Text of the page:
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Preparing For Voice Search

By September 29, 2021July 25th, 2023No Comments

Remember the days when people looked absurd when talking to themselves thanks to Bluetooth headsets? Now, we assume they must be wearing AirPods and take no notice. Leaving those actually talking to themselves to do so in peace (a win for those of us who like to give ourselves impromptu motivational speeches). Now speaking to your device as if it’s your pal is becoming the norm too!

According to Think with Google, 27% of the global population is using voice search on mobile. As we are a lazy species, we tend to gravitate towards convenience. Meaning voice search is a trend that is here to stay and will revolutionise how consumers search, consume and interact with the web as a whole.

What is voice search?

You already know what voice search is if you are familiar with Google Assistant, Amazon’s Alexa or Apple’s Siri. It is just like using a search engine but rather than typing it into your device, you ask the question to the ‘voice assistant’ instead. By using speech recognition to understand what you are saying, it then runs an algorithm to search for the answer in its database or internet search. The most notable differences between text search and voice search are:

  • It’s faster: Unless if you are some kind of speed typing Olympian, speaking is faster than typing.
  • It uses longer queries: When typing a query we tend to use as few words as possible. Similar to someone learning a new language. For example, ‘sushi near me’ as opposed to ‘mmmm I’m hungry, where is the closest sushi restaurant?’.
  • Better local results: As people generally use voice search for everyday tasks such as the weather and directions, it has a local focus.
  • More human: Because we don’t speak like we type, using voice search has a lot more human touch. It understands our natural language and replies as a human would. Does anyone else get creeped out by Siri’s “hmmm?”?

How does voice search affect SEO?

Search engines such as Google make changes to their algorithms daily. Each minor change will usually go unnoticed and allow marketers to make small improvements to adapt to the changes. But the disruptive force of voice search on SEO will require massive changes to strategies.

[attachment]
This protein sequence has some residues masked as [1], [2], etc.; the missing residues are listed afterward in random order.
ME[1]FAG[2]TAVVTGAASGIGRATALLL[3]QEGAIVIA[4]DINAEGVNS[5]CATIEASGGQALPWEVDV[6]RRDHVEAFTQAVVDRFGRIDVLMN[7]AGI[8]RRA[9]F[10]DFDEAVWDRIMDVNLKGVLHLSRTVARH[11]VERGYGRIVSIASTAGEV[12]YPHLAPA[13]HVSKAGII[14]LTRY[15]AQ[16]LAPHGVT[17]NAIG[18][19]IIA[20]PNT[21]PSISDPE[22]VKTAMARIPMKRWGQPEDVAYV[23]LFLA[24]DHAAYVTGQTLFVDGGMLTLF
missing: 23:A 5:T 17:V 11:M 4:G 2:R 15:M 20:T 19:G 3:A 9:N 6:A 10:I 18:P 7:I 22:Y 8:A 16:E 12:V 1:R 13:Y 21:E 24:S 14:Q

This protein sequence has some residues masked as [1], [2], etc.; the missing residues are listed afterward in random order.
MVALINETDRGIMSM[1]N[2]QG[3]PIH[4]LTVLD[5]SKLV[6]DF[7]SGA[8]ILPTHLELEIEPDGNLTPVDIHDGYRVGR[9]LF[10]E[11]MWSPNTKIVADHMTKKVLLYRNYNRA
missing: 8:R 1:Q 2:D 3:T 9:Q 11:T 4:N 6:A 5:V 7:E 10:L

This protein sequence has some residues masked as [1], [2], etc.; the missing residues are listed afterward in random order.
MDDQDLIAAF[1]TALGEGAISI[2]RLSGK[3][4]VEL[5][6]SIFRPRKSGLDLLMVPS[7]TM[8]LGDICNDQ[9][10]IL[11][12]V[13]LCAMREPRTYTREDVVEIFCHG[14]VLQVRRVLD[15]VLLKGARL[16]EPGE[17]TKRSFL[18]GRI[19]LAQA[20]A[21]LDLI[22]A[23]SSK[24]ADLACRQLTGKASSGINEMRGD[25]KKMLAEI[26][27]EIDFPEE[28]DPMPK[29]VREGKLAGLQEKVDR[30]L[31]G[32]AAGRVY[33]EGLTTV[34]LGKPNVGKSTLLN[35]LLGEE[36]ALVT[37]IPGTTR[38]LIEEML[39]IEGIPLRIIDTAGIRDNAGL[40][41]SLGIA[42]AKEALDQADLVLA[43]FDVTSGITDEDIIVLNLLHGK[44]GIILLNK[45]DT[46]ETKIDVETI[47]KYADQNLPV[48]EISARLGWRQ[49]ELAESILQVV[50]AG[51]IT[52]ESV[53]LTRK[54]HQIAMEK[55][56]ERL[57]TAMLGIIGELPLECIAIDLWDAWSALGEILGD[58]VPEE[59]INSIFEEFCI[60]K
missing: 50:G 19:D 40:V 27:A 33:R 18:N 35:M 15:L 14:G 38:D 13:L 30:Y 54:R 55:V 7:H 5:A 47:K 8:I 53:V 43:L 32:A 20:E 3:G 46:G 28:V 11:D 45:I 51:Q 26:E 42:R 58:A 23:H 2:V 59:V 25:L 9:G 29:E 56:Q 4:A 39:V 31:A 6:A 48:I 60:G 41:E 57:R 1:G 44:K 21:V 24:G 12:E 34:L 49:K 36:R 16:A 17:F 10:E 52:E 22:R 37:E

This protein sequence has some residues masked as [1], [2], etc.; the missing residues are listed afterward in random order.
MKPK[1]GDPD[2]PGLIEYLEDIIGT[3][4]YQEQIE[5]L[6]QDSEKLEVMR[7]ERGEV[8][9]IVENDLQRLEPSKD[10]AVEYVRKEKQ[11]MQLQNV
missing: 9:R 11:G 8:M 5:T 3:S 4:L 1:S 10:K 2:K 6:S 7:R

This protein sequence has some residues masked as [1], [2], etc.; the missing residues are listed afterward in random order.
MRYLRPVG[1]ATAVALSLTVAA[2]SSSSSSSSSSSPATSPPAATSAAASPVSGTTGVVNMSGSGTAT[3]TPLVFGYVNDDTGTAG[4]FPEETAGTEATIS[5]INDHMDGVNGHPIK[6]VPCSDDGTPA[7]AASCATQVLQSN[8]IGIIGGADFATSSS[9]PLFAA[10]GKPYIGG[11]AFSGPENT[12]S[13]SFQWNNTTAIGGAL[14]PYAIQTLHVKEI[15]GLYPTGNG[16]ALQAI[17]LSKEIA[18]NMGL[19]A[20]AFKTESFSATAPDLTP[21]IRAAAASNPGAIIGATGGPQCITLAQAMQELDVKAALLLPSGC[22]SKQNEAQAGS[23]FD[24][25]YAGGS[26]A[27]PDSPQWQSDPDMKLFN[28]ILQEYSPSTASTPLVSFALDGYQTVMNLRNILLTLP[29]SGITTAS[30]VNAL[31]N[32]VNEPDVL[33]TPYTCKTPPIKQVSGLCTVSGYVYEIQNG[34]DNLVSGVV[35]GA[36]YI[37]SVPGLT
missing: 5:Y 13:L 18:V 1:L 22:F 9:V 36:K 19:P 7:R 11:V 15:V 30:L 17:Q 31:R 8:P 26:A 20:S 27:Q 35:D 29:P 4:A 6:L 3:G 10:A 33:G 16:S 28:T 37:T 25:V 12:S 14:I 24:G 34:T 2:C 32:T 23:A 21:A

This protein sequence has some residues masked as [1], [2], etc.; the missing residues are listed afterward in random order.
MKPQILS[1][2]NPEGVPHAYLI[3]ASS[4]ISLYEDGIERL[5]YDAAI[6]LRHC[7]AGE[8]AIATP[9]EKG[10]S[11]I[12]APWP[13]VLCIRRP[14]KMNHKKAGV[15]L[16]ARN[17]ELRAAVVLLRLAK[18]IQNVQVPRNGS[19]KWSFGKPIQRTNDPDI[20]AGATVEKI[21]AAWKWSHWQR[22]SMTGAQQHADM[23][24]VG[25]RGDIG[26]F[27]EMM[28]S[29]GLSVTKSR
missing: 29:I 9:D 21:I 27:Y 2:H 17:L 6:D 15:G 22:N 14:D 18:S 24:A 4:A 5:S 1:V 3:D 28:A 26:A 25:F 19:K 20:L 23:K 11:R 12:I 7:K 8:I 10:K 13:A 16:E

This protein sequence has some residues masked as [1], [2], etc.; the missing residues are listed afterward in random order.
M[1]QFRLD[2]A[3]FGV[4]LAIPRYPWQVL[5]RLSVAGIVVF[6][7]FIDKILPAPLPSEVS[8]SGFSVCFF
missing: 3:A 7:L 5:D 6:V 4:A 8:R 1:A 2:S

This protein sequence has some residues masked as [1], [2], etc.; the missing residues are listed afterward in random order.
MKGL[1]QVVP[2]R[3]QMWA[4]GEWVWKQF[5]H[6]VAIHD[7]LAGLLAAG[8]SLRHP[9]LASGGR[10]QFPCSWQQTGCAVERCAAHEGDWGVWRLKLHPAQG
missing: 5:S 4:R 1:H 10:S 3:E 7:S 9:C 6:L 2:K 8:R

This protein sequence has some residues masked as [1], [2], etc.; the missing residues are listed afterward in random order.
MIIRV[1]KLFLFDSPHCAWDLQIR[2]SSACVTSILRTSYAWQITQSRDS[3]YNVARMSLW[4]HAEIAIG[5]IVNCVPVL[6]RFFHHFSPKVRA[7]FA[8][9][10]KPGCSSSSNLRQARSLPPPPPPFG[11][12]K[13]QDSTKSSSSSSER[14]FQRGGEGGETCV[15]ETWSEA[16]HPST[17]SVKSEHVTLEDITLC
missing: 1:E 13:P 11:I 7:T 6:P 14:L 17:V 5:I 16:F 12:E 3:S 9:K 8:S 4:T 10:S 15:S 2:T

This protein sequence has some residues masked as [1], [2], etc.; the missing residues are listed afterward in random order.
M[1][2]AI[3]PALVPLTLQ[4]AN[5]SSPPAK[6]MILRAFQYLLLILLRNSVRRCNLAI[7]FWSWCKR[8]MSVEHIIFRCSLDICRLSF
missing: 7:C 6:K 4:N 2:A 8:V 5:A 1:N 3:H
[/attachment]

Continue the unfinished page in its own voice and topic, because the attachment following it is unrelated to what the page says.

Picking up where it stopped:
The focus on keywords will become less relevant as conversational search terms take over. The use of semantics requires search engines to understand the meaning behind words. And the overall user experience will dictate the success of content rather than keyword ‘stuffing’.

This major shift in the industry can be scary for brands and marketers alike but it can also be a great opportunity. If you follow these steps you can set your brand up for success and be in a better position as the ‘voice-age’ unfolds.

5 Steps To Optimise For Voice Search

1. Restructure Your Content 
Features snippets provide easy-to-read answers for digital assistants. 40% of voice search results are also found in Google’s featured snippets. To optimise featured snippets one can begin by formatting them as structured data. To showcase the value of your content use bullet points and numbered lists, tables, and schema markup

2. Use Conversational Tone for Content

The drive for a more human experience is at the forefront of Google’s SEO strategy. Using conversational tone is the main characteristic of voice search and is something we must leverage to see the best results. Understanding the searchers intent is necessary to identify how queries for your brand will be asked.

  • What is the user’s conversational style?
  • What type of questions are being asked the most?
  • What keywords are being used?
  • What answers are best suited for the queries?

Understanding this information will allow you to create the most concise answers and in a tone that will match your user’s language. This will improve the experience for the users and create better engagement.

3. Optimise for local search

Search for local information is three times more likely when using voice search. Meaning those ‘near me’ searches should be a priority of our focus. Especially for small local shops, restaurants and services. Ensuring your Google My Business profile and any other business listing sites are up to date. And optimising your keywords for queries that local people may have about your business will increase your local SEO footing and improve voice search results. 

4. FAQ’s

Optimise your content to answer users’ search queries. You can either do this with a FAQ page or structuring your content like an FAQ page. Using questions as heading with keywords and providing concise, informative and entertaining answers below. Not only does this boost user experience but Google will recognise this content as succinct and of value.

5. Focus on Mobile

Google’s emphasis on mobile experience has been a priority for several years. To succeed in typed SEO mobile-friendliness is a must, but as voice searches are primarily on mobile it’s now a do-or-die situation. Ensure your website is mobile responsive, run regular mobile-friendly tests for optimisation and ensure sites are crawlable.

As a general SEO best practice, mobile optimisation is something you need to be on top of.


Voice search is on the rise and is essential to maintain and grow your organic traffic. It is changing how people search for information and the search engine algorithms will change with them. The good news is that user experience is now the priority. As we are humans, learning to create a human experience will be a lot easier than the previous need to please the robotic needs of the algorithms.

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